PERHAPS we shouldn’t be too surprised that the Wearmouth-Jarrow twin monasteries bid to become a World Heritage Site has hit the buffers.
The name didn’t help. I read one article which said the “dual monastic site” was bidding to become a historic attraction to rival the Taj Mahal or the Great Wall of China (you had me at “dual monastic...”)
With the best will in the world, St Peter’s in Monkwearmouth, ain’t no Durham Cathedral.
I had high hopes for Bede’s World, in Jarrow, when it opened. It sounded like Wayne’s World.
“Bede’s World, Bede’s World, Party time, Excellent!”
But a theme park based on the life and works of a monk doesn’t really grab your average kid. Disney World, yes. Benedictine Monk Land. Not really.
The bid, however, is not dead in the water. It may have been pulled but only to review the application and, hopefully, come back bigger and stronger.
May I suggest a little sexing up of the idea and bit more investment.
They’re onto something with the Bede’s World theme park, it just needs to be bigger and bolder. A Venerable Bede Ferris Wheel perhaps.
Or what about the The Father of English History Log Flume?
All suggestions gratefully received.
- AT least it wasn’t all bad news on the World Heritage Site bid, according to tourism expert Professor Kevin Hannam.
The Sunderland University prof reckons getting World Heritage status can be a negative thing.
He said: “... the status can have a negative effect and can put people off visiting sites because they think they will be too busy.” Really?
After 10 years graft and much heartache in trying to get world recognition for their monastery site, I suspect this odd conclusion will be of little comfort to the Wearmouth-Jarrow bidders.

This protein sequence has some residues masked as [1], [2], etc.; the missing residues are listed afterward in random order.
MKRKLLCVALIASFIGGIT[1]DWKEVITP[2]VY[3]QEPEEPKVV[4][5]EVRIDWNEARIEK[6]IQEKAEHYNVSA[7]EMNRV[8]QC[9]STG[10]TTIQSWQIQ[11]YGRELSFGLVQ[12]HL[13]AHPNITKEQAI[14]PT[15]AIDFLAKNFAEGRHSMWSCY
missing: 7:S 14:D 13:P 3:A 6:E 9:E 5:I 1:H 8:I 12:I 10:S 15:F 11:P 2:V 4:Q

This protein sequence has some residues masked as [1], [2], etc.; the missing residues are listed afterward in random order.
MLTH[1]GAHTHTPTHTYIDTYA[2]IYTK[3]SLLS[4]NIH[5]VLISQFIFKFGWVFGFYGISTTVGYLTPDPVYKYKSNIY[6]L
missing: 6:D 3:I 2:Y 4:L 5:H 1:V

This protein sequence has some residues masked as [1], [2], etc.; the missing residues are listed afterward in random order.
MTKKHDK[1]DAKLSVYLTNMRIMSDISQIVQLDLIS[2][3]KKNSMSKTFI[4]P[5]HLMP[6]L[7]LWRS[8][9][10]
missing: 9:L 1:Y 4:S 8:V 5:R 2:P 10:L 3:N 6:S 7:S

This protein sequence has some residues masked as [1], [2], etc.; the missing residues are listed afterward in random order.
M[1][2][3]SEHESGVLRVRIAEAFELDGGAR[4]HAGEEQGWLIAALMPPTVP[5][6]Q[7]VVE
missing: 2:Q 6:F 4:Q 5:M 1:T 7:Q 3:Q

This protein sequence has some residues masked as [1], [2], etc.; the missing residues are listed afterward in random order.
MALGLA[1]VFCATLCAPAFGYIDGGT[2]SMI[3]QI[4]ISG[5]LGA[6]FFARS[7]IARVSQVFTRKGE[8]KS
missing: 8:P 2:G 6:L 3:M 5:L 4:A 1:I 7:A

MONKS hold little fascination for my two boys. For our Isaac, eight, the obsession of the moment is art.
He drew a rather ornate message the other day. In big red letters he wrote “All you need is love,” complete with a cartoon heart.
Aaah, bless him. Well, not quite. He wrote is all over a chair.
His artistic obsession is graffiti.
We’d noticed him pointing out graffiti everywhere we went. I went online and showed him the amazing artworks and designs to be found throughout the world trying to encourage his creativity. Remember the colourful daubs that used to decorate the New York subway trains? He wasn’t interested. He prefers the simple tags and scribbling you usually reserved for toilet walls and city centre shop shutters.
We found one in our bathroom the other day.
A tiny word scribbled on the door handle. “Otraz,” it said. He’d seen the word sprayed on a bridge.
Only after we confronted him did we discover the rest of his secret daubs.
They were all over his bedroom. On the chairs, the desks, his pool table, the window sill. He’d even tagged his duvet.
He was naturally read the riot act by mum, while I dished out the wet cloths for him to clean up the mess.
Looking for the positives, at least his spelling and neatness has improved.
The word “fighting” on the window sill was particularly impressive, and “boobs” scrawled on his punch bag was commendably neat and legible.
It reminded me of his plans to run away. While disappointed at his desire to escape his loving family, there was a certain amount of pride when we found a Sainsbury’s bag filled with underpants and socks under his bed.
You’ve got to admire his attention to detail.